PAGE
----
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NHL Player Safety? Think Again!

By JD Lagrange – When it comes to Player Safety, the NFL is the most pro-active professional league in North America. They have recognized a long time ago that taking someone at the knees (clipping) is wrong and addressed the issue. Then, they followed brain science closely and rapidly acknowledged that head injuries and concussions, in a physical sport, cause severe long term damage. In all cases, the league has taken drastic measures not only to change some rules, but to hand out severe repercussions to those guilty of ignoring those rules.

At the other end of the spectrum, you have the NHL who refuses to even acknowledge the science behind concussions and its long term effects. And several people, including players’ agent Allan Walsh, have been driving the bus hard against the league and its Commissioner Gary Bettman, and for quite some time.

Refereeing and Player Safety

In its wisdom, the NHL thought that bringing two referees on the ice was a good idea. As if expansion wasn’t enough by graduating referees that were previously not competent enough to work in the NHL, the league decided that doubling the number of men with red armbands would solve the few “missed calls” on the ice.

Instead, they have taken room away on an ice surface already getting too small due to the sheer size of players. Instead, they added one more judgement (an often incompetent one) to the mix, creating more inconsistency. It’s a flop. The refereeing was 100% better back when one man took all the decisions, as it was more consistent within the same game. Did they miss calls? Yes. But they miss as many today while creating more inconsistency.

Then, you have the so-called “Player Safety”, directed by former enforcer George Parros. What a mess this department has been. They do whatever they want in there, depending on the players or teams involved.

Instead of penalizing the action, they choose to punish the result of the play. It’s as silly as the bleeding rule on a high stick. You can cause a hairline fracture to someone’s jaw with the flat blade of the stick and it’s a two minutes penalty. But if you barely touch someone’s face with the tip of your stick, drawing blood (the face is one of the bloodiest parts of the body), it’s four minutes. The Player Safety department acts in a similar fashion.

There simply is no consistency and it starts at the very top. Too often, it seems like they’re looking for ways to protect the aggressor instead of the victims of infractions or cheap shots. They break down, frame by frame, if a player touched another part of the body other than the head, to justify not being too severe. You don’t see that in the NFL. You made contact to the head, you are punished. Period.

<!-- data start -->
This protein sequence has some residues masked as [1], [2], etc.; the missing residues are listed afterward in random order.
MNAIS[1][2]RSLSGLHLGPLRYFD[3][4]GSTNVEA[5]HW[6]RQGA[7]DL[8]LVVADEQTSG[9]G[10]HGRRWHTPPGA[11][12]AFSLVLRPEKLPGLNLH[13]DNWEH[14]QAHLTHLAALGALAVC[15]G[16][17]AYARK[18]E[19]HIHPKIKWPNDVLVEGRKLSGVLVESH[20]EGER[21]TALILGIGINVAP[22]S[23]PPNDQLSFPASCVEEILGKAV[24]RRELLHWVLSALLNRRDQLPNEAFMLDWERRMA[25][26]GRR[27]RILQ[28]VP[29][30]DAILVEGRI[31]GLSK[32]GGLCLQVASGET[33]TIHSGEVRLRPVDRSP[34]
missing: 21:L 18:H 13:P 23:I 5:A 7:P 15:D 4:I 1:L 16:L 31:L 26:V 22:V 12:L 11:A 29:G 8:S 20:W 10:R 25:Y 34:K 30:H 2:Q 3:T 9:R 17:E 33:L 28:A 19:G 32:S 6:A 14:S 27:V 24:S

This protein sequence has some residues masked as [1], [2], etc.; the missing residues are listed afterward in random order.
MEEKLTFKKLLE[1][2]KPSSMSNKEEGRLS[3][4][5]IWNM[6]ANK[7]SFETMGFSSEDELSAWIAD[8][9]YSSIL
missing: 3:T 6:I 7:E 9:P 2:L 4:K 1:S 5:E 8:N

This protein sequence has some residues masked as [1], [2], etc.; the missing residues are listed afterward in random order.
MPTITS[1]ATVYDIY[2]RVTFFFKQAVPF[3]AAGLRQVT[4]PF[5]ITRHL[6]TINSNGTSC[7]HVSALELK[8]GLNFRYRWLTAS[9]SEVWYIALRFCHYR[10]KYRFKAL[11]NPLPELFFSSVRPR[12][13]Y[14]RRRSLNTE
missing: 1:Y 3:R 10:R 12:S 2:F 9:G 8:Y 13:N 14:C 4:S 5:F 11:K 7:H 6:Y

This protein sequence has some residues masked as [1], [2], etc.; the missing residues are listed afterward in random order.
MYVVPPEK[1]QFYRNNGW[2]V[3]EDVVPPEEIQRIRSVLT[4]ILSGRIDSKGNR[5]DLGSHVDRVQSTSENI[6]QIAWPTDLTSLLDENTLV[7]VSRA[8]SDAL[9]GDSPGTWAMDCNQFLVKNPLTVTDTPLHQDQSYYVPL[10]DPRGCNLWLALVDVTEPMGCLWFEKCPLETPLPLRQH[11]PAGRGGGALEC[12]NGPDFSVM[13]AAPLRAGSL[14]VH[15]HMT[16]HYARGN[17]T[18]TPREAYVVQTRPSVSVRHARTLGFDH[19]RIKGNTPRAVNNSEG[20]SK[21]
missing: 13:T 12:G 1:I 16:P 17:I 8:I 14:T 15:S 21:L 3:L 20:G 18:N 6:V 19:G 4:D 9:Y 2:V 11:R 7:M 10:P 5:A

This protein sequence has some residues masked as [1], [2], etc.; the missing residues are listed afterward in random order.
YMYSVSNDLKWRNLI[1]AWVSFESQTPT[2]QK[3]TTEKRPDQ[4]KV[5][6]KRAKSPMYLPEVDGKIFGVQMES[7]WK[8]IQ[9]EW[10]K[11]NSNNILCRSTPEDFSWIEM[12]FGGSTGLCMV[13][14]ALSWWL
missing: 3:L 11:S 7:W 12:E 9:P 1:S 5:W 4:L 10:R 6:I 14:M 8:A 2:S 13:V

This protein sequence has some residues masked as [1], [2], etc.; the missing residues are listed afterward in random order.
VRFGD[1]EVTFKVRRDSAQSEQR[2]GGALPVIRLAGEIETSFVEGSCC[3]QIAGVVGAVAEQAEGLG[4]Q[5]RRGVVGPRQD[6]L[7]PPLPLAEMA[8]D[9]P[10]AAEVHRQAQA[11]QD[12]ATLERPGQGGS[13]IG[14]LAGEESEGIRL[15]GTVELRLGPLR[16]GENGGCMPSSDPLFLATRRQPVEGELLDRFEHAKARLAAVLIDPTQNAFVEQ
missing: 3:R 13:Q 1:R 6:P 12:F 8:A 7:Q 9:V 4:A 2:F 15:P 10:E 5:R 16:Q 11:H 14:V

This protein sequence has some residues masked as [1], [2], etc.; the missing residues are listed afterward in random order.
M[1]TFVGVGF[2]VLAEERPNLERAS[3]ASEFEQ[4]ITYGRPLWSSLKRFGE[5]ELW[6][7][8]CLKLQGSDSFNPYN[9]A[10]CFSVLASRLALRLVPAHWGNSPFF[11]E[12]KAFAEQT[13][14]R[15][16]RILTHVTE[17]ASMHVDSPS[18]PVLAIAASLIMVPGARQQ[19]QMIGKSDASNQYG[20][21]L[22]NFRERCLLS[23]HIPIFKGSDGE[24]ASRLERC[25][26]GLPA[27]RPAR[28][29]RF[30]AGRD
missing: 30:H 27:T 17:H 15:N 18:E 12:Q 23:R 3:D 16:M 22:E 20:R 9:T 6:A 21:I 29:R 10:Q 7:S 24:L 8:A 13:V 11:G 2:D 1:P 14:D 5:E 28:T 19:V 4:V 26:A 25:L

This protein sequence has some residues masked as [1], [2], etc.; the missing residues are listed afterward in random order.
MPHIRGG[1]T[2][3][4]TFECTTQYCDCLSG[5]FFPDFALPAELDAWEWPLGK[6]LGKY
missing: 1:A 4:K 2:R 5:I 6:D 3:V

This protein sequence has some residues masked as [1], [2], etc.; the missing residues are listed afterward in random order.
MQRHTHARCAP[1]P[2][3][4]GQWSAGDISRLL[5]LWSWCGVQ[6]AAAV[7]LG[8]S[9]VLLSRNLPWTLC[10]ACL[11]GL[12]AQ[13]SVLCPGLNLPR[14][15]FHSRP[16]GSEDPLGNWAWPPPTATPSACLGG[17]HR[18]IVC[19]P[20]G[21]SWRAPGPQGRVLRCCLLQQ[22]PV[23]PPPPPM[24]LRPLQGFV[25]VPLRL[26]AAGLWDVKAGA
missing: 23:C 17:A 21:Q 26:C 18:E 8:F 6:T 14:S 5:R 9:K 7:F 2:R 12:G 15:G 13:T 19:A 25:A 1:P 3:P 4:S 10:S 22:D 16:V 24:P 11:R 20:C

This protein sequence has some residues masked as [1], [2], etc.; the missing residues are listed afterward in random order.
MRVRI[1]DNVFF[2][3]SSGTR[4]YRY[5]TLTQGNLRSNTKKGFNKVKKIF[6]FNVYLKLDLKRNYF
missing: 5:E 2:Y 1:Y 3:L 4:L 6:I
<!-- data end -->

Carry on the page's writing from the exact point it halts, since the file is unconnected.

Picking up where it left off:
Instead of resolving head trauma issues, the NHL (and NHLPA) are hiding behind the umbrella of “player safety”, or “protection” when allowing equipment that is more suited as weapons than actual protection. Oh it does protect… the aggressor instead of the victims of hits.

Whether you like him or not, Don Cherry did this segment 23 years ago. That’s right, back in 1999, Grapes was talking about the players’ equipment and how it had progressed and becoming a weapon utilized against their peers.

Those old shoulder pads never stopped players like Bob Gainey from giving bone-crushing bodychecks. Sometimes, the aggressor got hurt playing that way. But they knew it was coming and mostly, there was a level of respect we don’t see as much today. Players feel invincible in those armours and the victims are the ones most at risk.


And that’s why, folks, the NHL is losing ground amongst North America’s major sports. In spite of a steady growth in revenue (mostly due to expansion) and expanding to 32 markets, the NHL has been surpassed in the US by… soccer! Yet look where the league with the most integrity sits, the NFL!


No, it’s not because of fighting as some want to make you believe. If anything, the league has tied the players’ hands behind their back, talking away their ability to keep each other accountable, when they amended the instigator rule to what it is, bringing down the number of fights. The real culprit is the league’s inconsistency and below par administration of rules on the ice that’s turning even hardcore fans into fair-weather fans, or bandwagon jumpers.

Revenue is the biggest copout for short term gain, the biggest smoke screen behind which both the NHL and NHLPA are hiding at the expense of the sport itself and mostly, of the fans paying big money to watch them wreck something once great.

More reading…